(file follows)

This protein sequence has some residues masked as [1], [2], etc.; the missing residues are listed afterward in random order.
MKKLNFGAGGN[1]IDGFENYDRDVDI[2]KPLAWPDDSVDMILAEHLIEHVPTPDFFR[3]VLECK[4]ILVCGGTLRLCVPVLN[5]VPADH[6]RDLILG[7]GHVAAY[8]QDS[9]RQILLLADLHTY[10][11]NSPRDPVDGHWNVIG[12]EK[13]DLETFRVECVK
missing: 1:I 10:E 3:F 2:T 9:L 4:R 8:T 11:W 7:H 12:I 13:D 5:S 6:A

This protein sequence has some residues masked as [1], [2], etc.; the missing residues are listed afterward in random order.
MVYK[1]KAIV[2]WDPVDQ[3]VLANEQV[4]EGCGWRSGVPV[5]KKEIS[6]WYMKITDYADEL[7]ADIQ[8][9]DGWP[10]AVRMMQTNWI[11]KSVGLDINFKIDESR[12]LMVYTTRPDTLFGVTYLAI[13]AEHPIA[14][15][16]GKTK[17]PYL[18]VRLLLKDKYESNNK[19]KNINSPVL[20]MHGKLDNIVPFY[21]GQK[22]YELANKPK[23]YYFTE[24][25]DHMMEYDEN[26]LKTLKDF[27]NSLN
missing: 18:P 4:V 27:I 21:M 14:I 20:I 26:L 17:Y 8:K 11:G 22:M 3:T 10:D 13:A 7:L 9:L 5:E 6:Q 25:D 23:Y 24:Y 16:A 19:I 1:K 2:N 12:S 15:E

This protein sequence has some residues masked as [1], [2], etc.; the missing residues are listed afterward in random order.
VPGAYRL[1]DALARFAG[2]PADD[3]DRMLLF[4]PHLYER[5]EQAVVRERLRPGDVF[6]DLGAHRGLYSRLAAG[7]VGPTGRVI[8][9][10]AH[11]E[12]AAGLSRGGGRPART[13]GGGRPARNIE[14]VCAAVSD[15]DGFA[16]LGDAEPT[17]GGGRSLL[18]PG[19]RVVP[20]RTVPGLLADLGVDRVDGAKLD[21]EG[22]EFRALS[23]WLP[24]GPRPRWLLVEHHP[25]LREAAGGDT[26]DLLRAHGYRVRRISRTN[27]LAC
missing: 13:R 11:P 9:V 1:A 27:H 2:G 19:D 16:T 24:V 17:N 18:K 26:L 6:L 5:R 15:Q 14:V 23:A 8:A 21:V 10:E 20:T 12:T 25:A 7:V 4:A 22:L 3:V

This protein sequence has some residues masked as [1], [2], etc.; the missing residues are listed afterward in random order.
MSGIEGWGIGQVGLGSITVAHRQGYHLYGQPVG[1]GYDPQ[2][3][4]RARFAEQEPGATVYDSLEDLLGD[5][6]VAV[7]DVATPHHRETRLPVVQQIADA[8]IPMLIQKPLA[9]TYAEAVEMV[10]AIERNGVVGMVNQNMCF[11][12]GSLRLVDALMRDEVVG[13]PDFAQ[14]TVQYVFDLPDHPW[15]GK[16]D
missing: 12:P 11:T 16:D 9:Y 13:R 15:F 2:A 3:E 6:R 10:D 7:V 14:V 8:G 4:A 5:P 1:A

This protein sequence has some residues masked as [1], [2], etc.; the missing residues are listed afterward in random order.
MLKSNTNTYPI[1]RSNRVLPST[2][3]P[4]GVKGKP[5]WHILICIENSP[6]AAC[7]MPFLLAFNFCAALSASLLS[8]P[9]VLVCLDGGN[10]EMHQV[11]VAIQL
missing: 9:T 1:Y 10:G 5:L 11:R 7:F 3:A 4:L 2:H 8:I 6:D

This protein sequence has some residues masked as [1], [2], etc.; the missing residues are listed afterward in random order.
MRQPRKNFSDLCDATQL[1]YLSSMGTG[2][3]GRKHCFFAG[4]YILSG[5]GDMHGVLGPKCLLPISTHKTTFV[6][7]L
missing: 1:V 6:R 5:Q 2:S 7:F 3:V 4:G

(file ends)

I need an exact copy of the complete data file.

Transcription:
This protein sequence has some residues masked as [1], [2], etc.; the missing residues are listed afterward in random order.
MKKLNFGAGGN[1]IDGFENYDRDVDI[2]KPLAWPDDSVDMILAEHLIEHVPTPDFFR[3]VLECK[4]ILVCGGTLRLCVPVLN[5]VPADH[6]RDLILG[7]GHVAAY[8]QDS[9]RQILLLADLHTY[10][11]NSPRDPVDGHWNVIG[12]EK[13]DLETFRVECVK
missing: 1:I 10:E 3:F 2:T 9:L 4:R 8:T 11:W 7:H 12:I 13:D 5:S 6:A

This protein sequence has some residues masked as [1], [2], etc.; the missing residues are listed afterward in random order.
MVYK[1]KAIV[2]WDPVDQ[3]VLANEQV[4]EGCGWRSGVPV[5]KKEIS[6]WYMKITDYADEL[7]ADIQ[8][9]DGWP[10]AVRMMQTNWI[11]KSVGLDINFKIDESR[12]LMVYTTRPDTLFGVTYLAI[13]AEHPIA[14][15][16]GKTK[17]PYL[18]VRLLLKDKYESNNK[19]KNINSPVL[20]MHGKLDNIVPFY[21]GQK[22]YELANKPK[23]YYFTE[24][25]DHMMEYDEN[26]LKTLKDF[27]NSLN
missing: 18:P 4:V 27:I 21:M 14:I 20:I 26:L 17:Y 8:K 11:G 22:M 3:T 10:D 13:A 7:L 9:L 5:E 6:Q 25:D 23:Y 24:Y 16:A 19:I 1:K 2:N 12:S 15:E

This protein sequence has some residues masked as [1], [2], etc.; the missing residues are listed afterward in random order.
VPGAYRL[1]DALARFAG[2]PADD[3]DRMLLF[4]PHLYER[5]EQAVVRERLRPGDVF[6]DLGAHRGLYSRLAAG[7]VGPTGRVI[8][9][10]AH[11]E[12]AAGLSRGGGRPART[13]GGGRPARNIE[14]VCAAVSD[15]DGFA[16]LGDAEPT[17]GGGRSLL[18]PG[19]RVVP[20]RTVPGLLADLGVDRVDGAKLD[21]EG[22]EFRALS[23]WLP[24]GPRPRWLLVEHHP[25]LREAAGGDT[26]DLLRAHGYRVRRISRTN[27]LAC
missing: 13:R 11:P 9:V 1:A 27:H 2:G 19:D 16:T 24:V 17:N 18:K 26:L 6:L 5:R 15:Q 14:V 23:A 8:A 21:V 10:E 20:T 12:T 25:A 7:V 4:A 22:L 3:V

This protein sequence has some residues masked as [1], [2], etc.; the missing residues are listed afterward in random order.
MSGIEGWGIGQVGLGSITVAHRQGYHLYGQPVG[1]GYDPQ[2][3][4]RARFAEQEPGATVYDSLEDLLGD[5][6]VAV[7]DVATPHHRETRLPVVQQIADA[8]IPMLIQKPLA[9]TYAEAVEMV[10]AIERNGVVGMVNQNMCF[11][12]GSLRLVDALMRDEVVG[13]PDFAQ[14]TVQYVFDLPDHPW[15]GK[16]D
missing: 12:P 11:T 16:D 9:Y 13:R 15:F 2:A 3:E 6:R 10:D 7:V 14:V 8:G 4:A 5:P 1:A

This protein sequence has some residues masked as [1], [2], etc.; the missing residues are listed afterward in random order.
MLKSNTNTYPI[1]RSNRVLPST[2][3]P[4]GVKGKP[5]WHILICIENSP[6]AAC[7]MPFLLAFNFCAALSASLLS[8]P[9]VLVCLDGGN[10]EMHQV[11]VAIQL
missing: 9:T 1:Y 10:G 5:L 11:R 7:F 3:A 4:L 2:H 8:I 6:D

This protein sequence has some residues masked as [1], [2], etc.; the missing residues are listed afterward in random order.
MRQPRKNFSDLCDATQL[1]YLSSMGTG[2][3]GRKHCFFAG[4]YILSG[5]GDMHGVLGPKCLLPISTHKTTFV[6][7]L
missing: 1:V 6:R 5:Q 2:S 7:F 3:V 4:G